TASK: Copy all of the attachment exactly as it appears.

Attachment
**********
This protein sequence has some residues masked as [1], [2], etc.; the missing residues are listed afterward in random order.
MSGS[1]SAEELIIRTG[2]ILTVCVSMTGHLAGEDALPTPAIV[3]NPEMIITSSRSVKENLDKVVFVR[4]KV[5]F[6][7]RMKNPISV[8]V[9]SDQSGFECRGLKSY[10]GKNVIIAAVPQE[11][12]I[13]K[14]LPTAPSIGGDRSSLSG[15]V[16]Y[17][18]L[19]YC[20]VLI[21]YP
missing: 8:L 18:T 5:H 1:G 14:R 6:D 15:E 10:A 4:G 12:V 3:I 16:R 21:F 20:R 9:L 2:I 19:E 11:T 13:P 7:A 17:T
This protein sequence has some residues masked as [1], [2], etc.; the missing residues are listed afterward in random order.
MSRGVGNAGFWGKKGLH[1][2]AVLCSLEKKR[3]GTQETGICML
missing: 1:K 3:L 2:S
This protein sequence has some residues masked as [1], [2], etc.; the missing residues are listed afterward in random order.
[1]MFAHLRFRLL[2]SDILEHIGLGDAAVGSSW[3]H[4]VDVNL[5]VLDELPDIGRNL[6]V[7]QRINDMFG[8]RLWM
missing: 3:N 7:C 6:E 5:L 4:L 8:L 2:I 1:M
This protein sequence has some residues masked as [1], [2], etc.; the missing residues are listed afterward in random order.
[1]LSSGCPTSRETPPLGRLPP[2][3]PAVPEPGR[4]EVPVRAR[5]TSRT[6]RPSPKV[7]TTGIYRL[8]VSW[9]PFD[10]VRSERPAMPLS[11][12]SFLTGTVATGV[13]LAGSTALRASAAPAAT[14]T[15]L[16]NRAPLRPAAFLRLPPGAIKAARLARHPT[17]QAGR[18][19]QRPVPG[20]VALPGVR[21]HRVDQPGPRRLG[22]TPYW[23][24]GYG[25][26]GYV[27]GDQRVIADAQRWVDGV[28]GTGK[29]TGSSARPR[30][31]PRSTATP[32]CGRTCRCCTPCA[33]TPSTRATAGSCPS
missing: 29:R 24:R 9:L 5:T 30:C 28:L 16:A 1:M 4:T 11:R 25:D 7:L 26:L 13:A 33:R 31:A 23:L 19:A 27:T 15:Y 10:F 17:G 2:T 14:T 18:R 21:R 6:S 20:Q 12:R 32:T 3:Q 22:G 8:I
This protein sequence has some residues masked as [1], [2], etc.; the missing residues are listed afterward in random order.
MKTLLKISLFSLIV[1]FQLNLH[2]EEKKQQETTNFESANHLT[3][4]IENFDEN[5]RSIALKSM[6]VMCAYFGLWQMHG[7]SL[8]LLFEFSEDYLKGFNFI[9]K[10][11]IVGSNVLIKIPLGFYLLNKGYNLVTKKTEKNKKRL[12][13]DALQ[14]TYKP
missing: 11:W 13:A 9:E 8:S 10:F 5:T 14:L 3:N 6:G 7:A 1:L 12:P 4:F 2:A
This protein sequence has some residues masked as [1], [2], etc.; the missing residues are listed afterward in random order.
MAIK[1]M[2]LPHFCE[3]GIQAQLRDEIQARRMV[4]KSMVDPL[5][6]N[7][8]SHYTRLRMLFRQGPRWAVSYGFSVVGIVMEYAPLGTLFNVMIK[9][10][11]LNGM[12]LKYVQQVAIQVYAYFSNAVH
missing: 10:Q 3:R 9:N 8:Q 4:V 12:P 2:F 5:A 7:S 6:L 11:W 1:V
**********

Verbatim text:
This protein sequence has some residues masked as [1], [2], etc.; the missing residues are listed afterward in random order.
MSGS[1]SAEELIIRTG[2]ILTVCVSMTGHLAGEDALPTPAIV[3]NPEMIITSSRSVKENLDKVVFVR[4]KV[5]F[6][7]RMKNPISV[8]V[9]SDQSGFECRGLKSY[10]GKNVIIAAVPQE[11][12]I[13]K[14]LPTAPSIGGDRSSLSG[15]V[16]Y[17][18]L[19]YC[20]VLI[21]YP
missing: 8:L 18:T 5:H 1:G 14:R 6:D 15:E 10:A 4:G 12:V 3:I 16:R 21:F 20:R 9:L 2:I 19:E 11:T 13:P 7:A 17:T
This protein sequence has some residues masked as [1], [2], etc.; the missing residues are listed afterward in random order.
MSRGVGNAGFWGKKGLH[1][2]AVLCSLEKKR[3]GTQETGICML
missing: 1:K 3:L 2:S
This protein sequence has some residues masked as [1], [2], etc.; the missing residues are listed afterward in random order.
[1]MFAHLRFRLL[2]SDILEHIGLGDAAVGSSW[3]H[4]VDVNL[5]VLDELPDIGRNL[6]V[7]QRINDMFG[8]RLWM
missing: 3:N 7:C 6:E 5:L 4:L 8:L 2:I 1:M
This protein sequence has some residues masked as [1], [2], etc.; the missing residues are listed afterward in random order.
[1]LSSGCPTSRETPPLGRLPP[2][3]PAVPEPGR[4]EVPVRAR[5]TSRT[6]RPSPKV[7]TTGIYRL[8]VSW[9]PFD[10]VRSERPAMPLS[11][12]SFLTGTVATGV[13]LAGSTALRASAAPAAT[14]T[15]L[16]NRAPLRPAAFLRLPPGAIKAARLARHPT[17]QAGR[18][19]QRPVPG[20]VALPGVR[21]HRVDQPGPRRLG[22]TPYW[23][24]GYG[25][26]GYV[27]GDQRVIADAQRWVDGV[28]GTGK[29]TGSSARPR[30][31]PRSTATP[32]CGRTCRCCTPCA[33]TPSTRATAGSCPS
missing: 29:R 24:R 9:L 5:T 30:C 28:L 16:A 1:M 4:T 11:R 25:D 7:L 26:L 13:A 33:R 31:A 23:L 19:A 27:T 15:Y 10:F 17:G 2:T 14:T 18:R 21:R 6:S 20:Q 12:R 32:T 3:Q 22:G 8:I
This protein sequence has some residues masked as [1], [2], etc.; the missing residues are listed afterward in random order.
MKTLLKISLFSLIV[1]FQLNLH[2]EEKKQQETTNFESANHLT[3][4]IENFDEN[5]RSIALKSM[6]VMCAYFGLWQMHG[7]SL[8]LLFEFSEDYLKGFNFI[9]K[10][11]IVGSNVLIKIPLGFYLLNKGYNLVTKKTEKNKKRL[12][13]DALQ[14]TYKP
missing: 11:W 13:A 9:E 8:S 10:F 5:T 14:L 3:N 6:G 7:A 1:L 12:P 4:F 2:A
This protein sequence has some residues masked as [1], [2], etc.; the missing residues are listed afterward in random order.
MAIK[1]M[2]LPHFCE[3]GIQAQLRDEIQARRMV[4]KSMVDPL[5][6]N[7][8]SHYTRLRMLFRQGPRWAVSYGFSVVGIVMEYAPLGTLFNVMIK[9][10][11]LNGM[12]LKYVQQVAIQVYAYFSNAVH
missing: 10:Q 3:R 9:N 8:Q 4:V 12:P 2:F 5:A 7:S 6:L 11:W 1:V